CBS23 Marlbourough Road board school

The original Marlborough Road Board School opened in 1900, on the corner of Blenheim Road and Marlborough Road, damaged in an air raid and subsequently demolished.

I couldn’t help them personally when they put out a plea for people who had lived through the war to be interviewed by the children.  I’m too young for that category.  All I remember is ‘playing soldiers’ in the playground at playtime and the old air raid shelters used in my time for storing the pungent remains of school dinners.  Were they air raid shelters or just outbuildings?  Who knows.  Memories often play tricks

I thought however  I may be able to assist in looking at a local example of how the neighbourhood was impacted by WWII.  The school itself was bombed and badly damaged necessitating the main building to be demolished.  Fortunately the bombs fell at night and no lives were lost.  The same can’t be said however for the adjoining Agincourt Road.  There lives were lost.  Maybe that is too close to the school to pick as an example, plus I haven’t seen any pictures of that post-bombing damage or for that fact the school itself after the bombs fell.  Instead I have looked at nearby Pen-y-lan Road.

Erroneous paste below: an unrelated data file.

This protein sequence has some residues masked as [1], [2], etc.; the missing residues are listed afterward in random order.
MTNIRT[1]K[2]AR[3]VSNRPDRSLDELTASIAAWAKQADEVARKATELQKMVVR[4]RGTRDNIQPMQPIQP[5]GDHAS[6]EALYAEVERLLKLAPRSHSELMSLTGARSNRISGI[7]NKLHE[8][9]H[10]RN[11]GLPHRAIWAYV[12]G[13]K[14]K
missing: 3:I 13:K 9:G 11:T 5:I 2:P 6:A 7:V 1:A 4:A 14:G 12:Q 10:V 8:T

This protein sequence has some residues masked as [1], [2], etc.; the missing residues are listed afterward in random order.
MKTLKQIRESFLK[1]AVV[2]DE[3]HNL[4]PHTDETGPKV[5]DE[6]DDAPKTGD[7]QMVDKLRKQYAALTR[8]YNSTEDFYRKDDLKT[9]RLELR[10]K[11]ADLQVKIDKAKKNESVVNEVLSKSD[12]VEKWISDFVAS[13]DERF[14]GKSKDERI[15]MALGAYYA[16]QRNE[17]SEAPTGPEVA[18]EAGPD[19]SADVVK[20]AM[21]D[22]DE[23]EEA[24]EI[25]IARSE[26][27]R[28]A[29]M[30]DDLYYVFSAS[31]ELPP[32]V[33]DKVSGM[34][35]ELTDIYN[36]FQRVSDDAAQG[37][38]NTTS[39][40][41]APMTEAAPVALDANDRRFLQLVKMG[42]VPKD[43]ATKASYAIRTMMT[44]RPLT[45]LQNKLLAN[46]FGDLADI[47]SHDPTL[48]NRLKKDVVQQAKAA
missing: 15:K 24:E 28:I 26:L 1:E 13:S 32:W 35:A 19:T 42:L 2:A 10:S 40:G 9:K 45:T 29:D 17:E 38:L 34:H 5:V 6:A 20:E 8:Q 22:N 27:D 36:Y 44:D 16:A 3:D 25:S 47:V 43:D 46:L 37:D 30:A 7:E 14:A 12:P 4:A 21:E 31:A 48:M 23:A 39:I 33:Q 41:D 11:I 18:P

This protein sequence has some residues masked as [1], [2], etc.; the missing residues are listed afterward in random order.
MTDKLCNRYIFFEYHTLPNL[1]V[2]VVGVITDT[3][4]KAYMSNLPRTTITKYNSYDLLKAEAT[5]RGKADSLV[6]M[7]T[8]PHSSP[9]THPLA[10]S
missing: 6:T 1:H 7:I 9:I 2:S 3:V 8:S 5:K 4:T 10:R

The Pen-y-lan Road bombs don’t always get a mention in articles about the Cardiff blitz.  Yes, the loss of life wasn’t as great as the horrific Hollyman’s Bakery in Grangetown where 32 people died  in January 1941.  But the Pen-y-lan Road bomb did kill eight people, five of them from the same family.

So where in Pen-y-lan Road are we talking about?  The lives were lost in numbers 8, 10 and 12 Pen-y-lan Road which is near where if joins Albany Road, near the Bottle Shop (no.4) and da Mara (no.2).  The bombs fell on 18th May 1943 in what has been described as the Final Blitz on Cardiff.

Widespread destruction was caused during the night raid involving no more than 50 German bombers which lasted only 83 minutes from 2.36am, dropping high explosives and parachute bombs and incendiary bombs.  Over 40 people were killed that night in total with 52 seriously wounded.

Following the railway line from Llanishen Reservoir through Whichurch, Rhiwbina and the Heath to Queen’s Street Station and the Docks.  Cathys Cemetery itself was hit.  Houses were damaged in Pantbach Road, Llwynfedw Gardens and Mynachdy estate.  A direct hit on houses in St Agnes Road killed six people.

The greatest loss of life in Pen-y-lan Road was in number 12.  Here five members of the same family were killed; Elizabeth Wing (aged 82), her daughters Lilian Wing (aged 49) and Olive Margrett (aged 47) and granddaughters Mavis Rees (aged 9) and Patricia Margrett (aged 19).  I first came across this family last year when researching the war memorial plaque in Albany Road Baptist church where Elizabeth and Lilian are remembered.

Register 12 Penylan Road - Copy